The main purpose behind the Leopard Rehabilitation Program is to give leopards of different ages the chance to be rehabilitated in a natural environment with minimal human contact and to increase understanding of leopard behaviour.
The rehabilitation of these predators means they can be placed into ecosystems where leopard numbers have been reduced due to human activity. There are several areas in Nepal where the ecology has been altered because of this. A two stage process is being tested as outlined below:
STAGE 1 – Orphaned leopard cubs or juvenile/adult leopards are taken in to a temporary den area and are cared for until such time as they are deemed suitable for Stage 2. This den area will ideally be located within a purpose built rescue and rehabilitation facility with a rewilding component as part of the overall program. Veterinary care, an exercise regime and social interaction with their handlers takes place according to the particular needs of each leopard. Several jungle sessions each week are an important component. Isolation is the key aspect with human contact restricted to only specialist leopard handlers.
STAGE 2 – Ideally cubs approaching seven months of age can be placed into a Stage 2 location chosen to complete the separation process as part of the outcome for the sub-adult leopards to live independently in the wild.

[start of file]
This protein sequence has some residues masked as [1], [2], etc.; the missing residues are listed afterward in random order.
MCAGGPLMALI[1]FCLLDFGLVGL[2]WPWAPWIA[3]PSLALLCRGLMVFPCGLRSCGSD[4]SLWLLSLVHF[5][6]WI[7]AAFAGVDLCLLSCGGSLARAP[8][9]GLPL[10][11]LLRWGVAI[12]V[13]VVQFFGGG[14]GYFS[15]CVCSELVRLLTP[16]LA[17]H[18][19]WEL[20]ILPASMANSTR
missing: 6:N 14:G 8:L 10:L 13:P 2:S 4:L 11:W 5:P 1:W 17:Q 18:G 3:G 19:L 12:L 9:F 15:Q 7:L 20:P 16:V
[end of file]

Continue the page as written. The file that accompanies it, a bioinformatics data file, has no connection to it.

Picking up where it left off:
A Non-invasive tracking system using micro technology is currently in development. The use of real time camera traps and other advanced technology are important aspects of this stage. Leopards are given much more freedom and encouraged at all times to act on their instincts. Human contact is restricted to handlers and the location is off limits to non LRP personnel.
Monitoring will be ongoing and valuable data obtained with regard to leopard behaviour. At all times during the two stage process wildlife and human safety procedures are the priorities.
UPDATE October 2016 – The leopard known as Asa is now living independently with the situation being monitored. Leopards known as Tika and Ram are now in Stage 2 at an isolated, confidential location under the supervision of NTNC Conservation Officer Dr Aashish Gurung with support from NTNC wildlife technicians. The leopards are currently establishing their own territories.
UPDATE MARCH 2017 -A female juvenile leopard known as Dipnani is currently in isolation after separation from her mother in a village area on the India-Nepal border. Dipnani has been placed in a newly formed leopard rehabilitation zone in a restricted area and will be monitored by DNPWC and WildTiger technicians.
PLEASE NOTE: A Code of Practice adhering to the philosophy and ethics of WildTiger Conservation Research and Development is being applied to all facets of the Leopard Task Force. This ensures the fair treatment of people and wildlife involved. This page is published in accordance with the ethics, philosophy and guidelines as set out by: WildTiger Conservation Research and Development – wildtiger.org
For further information contact Jack Kinross – firstname.lastname@example.org